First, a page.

It's been four months since 1,000 volunteers willingly (and without the influence of alcohol) stripped off in Salford for photographer Spencer Tunick. The Lowry commissioned the living installation to celebrate 10 years of wind-swept life on the Quays, and the weather on the weekend of the shoot was characteristically breezy as ever. I knew of the project - in fact, I know someone who got their kit off for it - but it wasn't until I heard curator Katie Farrell (at the last Blogmeet) describe the pressure of priming people and places that my interest in the show was properly piqued.
The exhibition runs until Sunday 26 September in (thankfully) the larger gallery space, and I was pleasantly surprised by how many pieces it includes. The website tells me only eight locations were used, but it feels like much more thanks to the variety of poses and props. Double-decker buses are a humorous platform for one diptych; the snaking queue to a hand carwash another. Some of the compositions echo the paintings of the art space's namesake LS Lowry with, for example, Castlefield's rusting railway viaducts a backdrop to the bodies going about their business. Colour is an important motif, with pretty pink blossoms reflecting naked skin and the participants planted like blooms in the laid-out rose gardens of an old-fashioned ornamental park. Elsewhere, in the airport set, a sensation of movement is achieved through the gradual change in stature of the "statues".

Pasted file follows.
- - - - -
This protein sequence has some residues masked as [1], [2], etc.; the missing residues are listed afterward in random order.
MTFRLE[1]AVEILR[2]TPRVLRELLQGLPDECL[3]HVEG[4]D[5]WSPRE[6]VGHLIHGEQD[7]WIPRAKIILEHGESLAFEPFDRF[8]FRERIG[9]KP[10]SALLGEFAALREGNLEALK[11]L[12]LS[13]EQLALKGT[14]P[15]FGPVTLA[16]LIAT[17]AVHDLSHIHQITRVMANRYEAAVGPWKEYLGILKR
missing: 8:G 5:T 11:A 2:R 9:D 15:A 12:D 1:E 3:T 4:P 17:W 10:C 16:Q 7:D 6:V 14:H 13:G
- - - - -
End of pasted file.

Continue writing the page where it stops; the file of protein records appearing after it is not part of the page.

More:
One criticism would be the stilted effect the unnatural posturing undoubtedly has, but Everyday People still has plenty of merits, not least trying to spot where the photos were taken and how it was possible to take them without some naughty passerby managing to get in on the act.